Single, double, and triple spacing are available in a keystroke, as is a software controlled switch from 10 to 12 to 15 characters per inch if you have a printer that can make use of it.
Word Juggler includes a Need command that lets you print groups of lines together, so your title doesn't appear at the bottom of one page and the associated text at the top of the next.
Another good feature not included on many word processors is a command for ragged left, which justifies the right margin and lets the left fall where it may--a technique often used for captions and labels.
If you have an NEC, Qume, or Diablo printer, or one of their electronic actalikes, you can use superscripts, subscripts, and incremental spacing, a printing technique that gives you straight left and right margins by slightly varying the distance between the letters on each line. Word Juggler also provides special handling for Epson printers, including easy font changes, underlining, double strike, and italics.
Many word processors allow only one line of header or footer information. Word Juggler lets you specify up to ten lines of headers and footers, and alter them from within your document. Unfortunately, there is no provision for automatic footnotes.
One of the most useful features of the program is its Display Document command. Pressing the decimal point on the keypad instantly provides a fully formatted screen representation of your document, and sideways scrolling lets you see the whole thing, even if you have specified lines that are 254 characters across.
A Display Document command that allows such wide lines is especially useful when you want to preview the effects of merging other files, such as VisiCalc spreadsheets, into your documents, and you can sort them before printing. A set of If commands is available if you want to filter out particular records from your data file, or conditionally print portions of a document. For large lists, an optional ($35) utility program that merges files from Apple's Mail List Manager is available.
Another item you can purchase separately is Lexicheck, a fast, smooth, modifiable spelling checker whose only drawback is that it retails for $195. Lexicheck actually works from within the Word Juggler program, so you don't have to stop editing to verify your spelling. When Lexicheck is finished examining your text, it returns to the typing mode, ready to continue editing. An additional $85 buys Legal Dictionary, an extension to the Lexicheck program that adds 8000 legal terms to the basic 30,000-word Lexicheck dictionary.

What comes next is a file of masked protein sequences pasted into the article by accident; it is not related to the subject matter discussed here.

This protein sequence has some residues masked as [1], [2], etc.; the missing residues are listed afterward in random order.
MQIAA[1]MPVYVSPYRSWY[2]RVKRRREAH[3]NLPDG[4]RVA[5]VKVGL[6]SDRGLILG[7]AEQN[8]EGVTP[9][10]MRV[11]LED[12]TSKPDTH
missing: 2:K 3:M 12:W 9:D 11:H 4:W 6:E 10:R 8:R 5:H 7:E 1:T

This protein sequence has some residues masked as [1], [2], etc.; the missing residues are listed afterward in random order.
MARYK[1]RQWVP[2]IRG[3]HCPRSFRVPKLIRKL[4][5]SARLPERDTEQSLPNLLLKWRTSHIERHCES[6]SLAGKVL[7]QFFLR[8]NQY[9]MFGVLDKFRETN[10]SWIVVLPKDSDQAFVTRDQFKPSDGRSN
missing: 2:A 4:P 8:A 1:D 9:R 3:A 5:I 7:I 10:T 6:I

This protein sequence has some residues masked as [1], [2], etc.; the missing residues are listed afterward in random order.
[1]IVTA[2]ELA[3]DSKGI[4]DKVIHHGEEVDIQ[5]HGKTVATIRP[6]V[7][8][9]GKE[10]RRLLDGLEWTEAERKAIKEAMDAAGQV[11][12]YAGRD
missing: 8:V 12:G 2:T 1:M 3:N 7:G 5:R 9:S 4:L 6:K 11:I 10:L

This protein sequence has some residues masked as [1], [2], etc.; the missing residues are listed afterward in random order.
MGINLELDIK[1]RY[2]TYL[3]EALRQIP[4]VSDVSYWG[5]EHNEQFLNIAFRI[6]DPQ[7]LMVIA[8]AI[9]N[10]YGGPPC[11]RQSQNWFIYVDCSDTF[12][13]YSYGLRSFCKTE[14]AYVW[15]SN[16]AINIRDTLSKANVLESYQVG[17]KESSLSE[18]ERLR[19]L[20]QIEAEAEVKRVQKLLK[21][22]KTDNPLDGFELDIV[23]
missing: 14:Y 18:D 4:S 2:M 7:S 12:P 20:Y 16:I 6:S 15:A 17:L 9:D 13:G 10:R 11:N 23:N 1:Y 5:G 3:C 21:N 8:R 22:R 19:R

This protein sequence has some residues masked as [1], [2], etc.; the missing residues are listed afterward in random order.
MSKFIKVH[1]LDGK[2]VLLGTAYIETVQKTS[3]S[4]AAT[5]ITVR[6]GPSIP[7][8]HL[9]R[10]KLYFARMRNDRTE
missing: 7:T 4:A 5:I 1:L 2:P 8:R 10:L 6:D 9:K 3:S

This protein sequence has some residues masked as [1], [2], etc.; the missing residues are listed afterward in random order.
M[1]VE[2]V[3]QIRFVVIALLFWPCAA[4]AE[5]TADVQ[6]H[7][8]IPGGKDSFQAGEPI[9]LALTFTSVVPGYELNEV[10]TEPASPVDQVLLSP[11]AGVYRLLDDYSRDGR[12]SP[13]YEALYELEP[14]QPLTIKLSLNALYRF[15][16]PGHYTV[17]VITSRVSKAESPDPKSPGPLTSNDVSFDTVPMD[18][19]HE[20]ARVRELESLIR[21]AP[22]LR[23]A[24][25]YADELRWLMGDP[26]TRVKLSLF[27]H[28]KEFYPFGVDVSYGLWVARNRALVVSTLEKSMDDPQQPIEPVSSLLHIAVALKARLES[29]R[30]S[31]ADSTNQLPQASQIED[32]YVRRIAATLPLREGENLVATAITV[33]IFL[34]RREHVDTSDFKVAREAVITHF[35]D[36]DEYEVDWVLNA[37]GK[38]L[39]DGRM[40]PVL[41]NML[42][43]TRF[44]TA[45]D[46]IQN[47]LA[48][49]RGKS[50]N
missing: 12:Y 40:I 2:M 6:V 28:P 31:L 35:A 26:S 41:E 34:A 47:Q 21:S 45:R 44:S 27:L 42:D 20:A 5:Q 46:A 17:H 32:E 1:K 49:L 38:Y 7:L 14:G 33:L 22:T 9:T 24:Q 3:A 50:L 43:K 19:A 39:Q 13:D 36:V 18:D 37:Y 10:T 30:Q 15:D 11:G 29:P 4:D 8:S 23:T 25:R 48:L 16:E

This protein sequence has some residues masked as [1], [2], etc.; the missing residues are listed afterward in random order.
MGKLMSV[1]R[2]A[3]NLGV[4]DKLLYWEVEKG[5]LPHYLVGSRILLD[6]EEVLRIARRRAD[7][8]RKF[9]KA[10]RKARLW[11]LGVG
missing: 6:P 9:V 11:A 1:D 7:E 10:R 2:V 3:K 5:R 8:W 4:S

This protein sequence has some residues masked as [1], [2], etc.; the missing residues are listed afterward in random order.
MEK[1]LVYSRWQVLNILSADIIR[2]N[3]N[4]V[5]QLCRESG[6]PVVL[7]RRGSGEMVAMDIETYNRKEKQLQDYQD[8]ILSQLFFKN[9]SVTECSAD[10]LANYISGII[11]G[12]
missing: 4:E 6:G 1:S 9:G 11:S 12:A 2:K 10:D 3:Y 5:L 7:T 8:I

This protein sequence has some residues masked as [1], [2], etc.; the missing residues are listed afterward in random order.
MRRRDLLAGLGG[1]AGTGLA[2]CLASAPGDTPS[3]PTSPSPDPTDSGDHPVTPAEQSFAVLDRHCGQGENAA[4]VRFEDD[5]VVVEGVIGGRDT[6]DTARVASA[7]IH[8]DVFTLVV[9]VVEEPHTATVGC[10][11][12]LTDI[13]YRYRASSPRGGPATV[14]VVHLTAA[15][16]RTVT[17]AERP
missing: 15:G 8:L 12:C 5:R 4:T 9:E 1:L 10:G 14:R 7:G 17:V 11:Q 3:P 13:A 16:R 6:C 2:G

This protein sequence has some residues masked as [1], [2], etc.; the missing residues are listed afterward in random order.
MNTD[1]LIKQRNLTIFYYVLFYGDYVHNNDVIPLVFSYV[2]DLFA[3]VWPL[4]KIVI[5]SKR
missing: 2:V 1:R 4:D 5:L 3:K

Word Juggler has a few drawbacks, too. For instance, those command templates are a wonderful idea, and avoid the problems associated with memorizing commands--until you lose one of them, as I did on the first day I had the program, or until you move to another Apple III. I ended up making a card with all the commands and carrying it right with the disk until I actually did learn the commands I use most. I recommend that you make paper copies of it if you plan to use more than one machine.
(Losing that template had a good side to it, too. When I called Quark Engineering I got an immediate, knowledgeable, genial response, and a new set of templates in the mail about three days later.)
The templates don't show all the available commands. Where many keys have three meanings, the templates indicate two at most, and some keys are left completely unidentified. A template showing everything would have been pretty messy, I suspect, but some of the unidentified keys perform important functions such as block move and copy.
It is possible to send special commands to your printer, but they affect an entire line at a time. Should you want to switch your Epson to graphics mode to drop in a Greek letter, you're out of luck.
I have found only one real irritation in the operation of the program. Suppose you want to break a paragraph into two smaller ones. To tab the text of the second part for a paragraph indentation, you need a three-key combination: the CONTROL key, the SHIFT key, and the TAB key. In an otherwise streamlined, efficient, professional program, an operation that cumbersome is glaringly out of place. It doesn't seem at all unreasonable to expect the tab key to work on its own.
But it has been a long time since I found a business program with only one functional flaw. This one was done right. The menu is there when you want it; your text is never more than a keystroke away; commands are spread out before you on the keyboard; and disk access delays are kept to a minimum. The program never hesitates; and it requires very little memorization. It works the way humans work.
Word Juggler is complete, fast, easy to learn, and comfortable to work with. I hope this kind of quality is the future of micro software. It is a pleasure to use.
Products: Quark Engineering Word Juggler 2.3 (editing equipment)